Here's how six families have engaged their faith traditions in a manner fit for the modern world.
According to a 2013 Pew Research survey of 35,000 Americans, religion and religious practice in the U.S. has morphed dramatically in the past generation. Pew Research notes that religious commitment in the U.S. is down, with decreased attendance at religious services, less affiliation with specific religious traditions and fewer Americans stating that religion has influence in their lives.
And yet, faith traditions are still passed down to children. Many American parents want to impress upon their kids that faith and spirituality are important, but they've found that the typical cookie-cutter Sunday School approach to religion is no longer working for them. Here's how six American families have sought to teach their children about spirituality for the modern world.
Sarah Griffiths-Briggs states that she's making spirituality work in her mixed-faith family by thinking outside the box with family traditions. "My husband follows no organized faith and I came from a Jewish religious tradition," she says. "Instead of celebrating the Sabbath with religious enrichment and attendance at synagogue, we celebrate each other by telling stories of faith and enjoying family time." For Griffiths-Briggs, religious attendance is far less important than oral tradition and family togetherness.
"We're probably a little more traditional than some families," reports Dr. David Farman. "We try to go to church on Sundays but my work schedule precludes attending every weekend." Since career sometimes stands in the way of formal religious attendance, David and his wife Tanya supplement the spiritual teaching of their girls by watching webcasts and praying together every night before bed.
Justin Marler is a single father of two young girls, and has chosen to raise them in an Orthodox Christian tradition, even though this was not his spiritual background as a child. He reports that self-reflection was key in his own spiritual development, which is why he sought out the Orthodox church. "I've raised them to understand their thoughts, feelings and desires, and how when they are ordered they can experience true happiness and connection with God," he says.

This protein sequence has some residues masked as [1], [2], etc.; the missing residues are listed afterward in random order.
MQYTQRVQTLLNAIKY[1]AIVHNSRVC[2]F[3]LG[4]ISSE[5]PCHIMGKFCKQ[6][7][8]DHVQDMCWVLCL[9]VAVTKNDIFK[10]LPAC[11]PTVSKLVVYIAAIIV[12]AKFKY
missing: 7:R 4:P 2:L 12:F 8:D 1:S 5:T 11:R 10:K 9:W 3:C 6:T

Carla Birnberg was raised in a liberal Reconstructionist Jewish family, but approaches spirituality differently as an adult. "I knew I wanted my daughter to be religiously educated, but I also wanted to integrate her cultural heritage into an eclectic training, since she's adopted from Guatemala," Birnberg says. Although Birnberg ascribes to an eclectic approach, she reports that the most important thing is that the family "comes together, unplugs and focuses on being present" on the Sabbath. She adds that her family attends Sunday school together to make crafts, sing songs and play, so that the spiritual education they receive is an opportunity for family time, too.
In addition to attending Catholic Mass, Dr. Regina Aguirre makes a point of infusing spirituality into every moment of every day with her two young boys. "If we are walking and my boys are enjoying a good time in the sun, I remind them that Jesus gave them all they see and teach them to say, 'thank you, Jesus,' for those small, everyday moments." She reports that by teaching her boys these habits, their family traditions are just an extension of what her family learns at church.
"We decided not to pass on our families' faith traditions after leaving the churches we grew up in," says Laura Flynn Endres. Instead, Endres and her husband chose to raise their kids in Unitarian Universalism, which "honors each person's own path toward spirituality." She reports that she and her children easily find solitude in nature, since they live in the country and the kids are homeschooled. They find peace by observing nature and enjoying the quiet.
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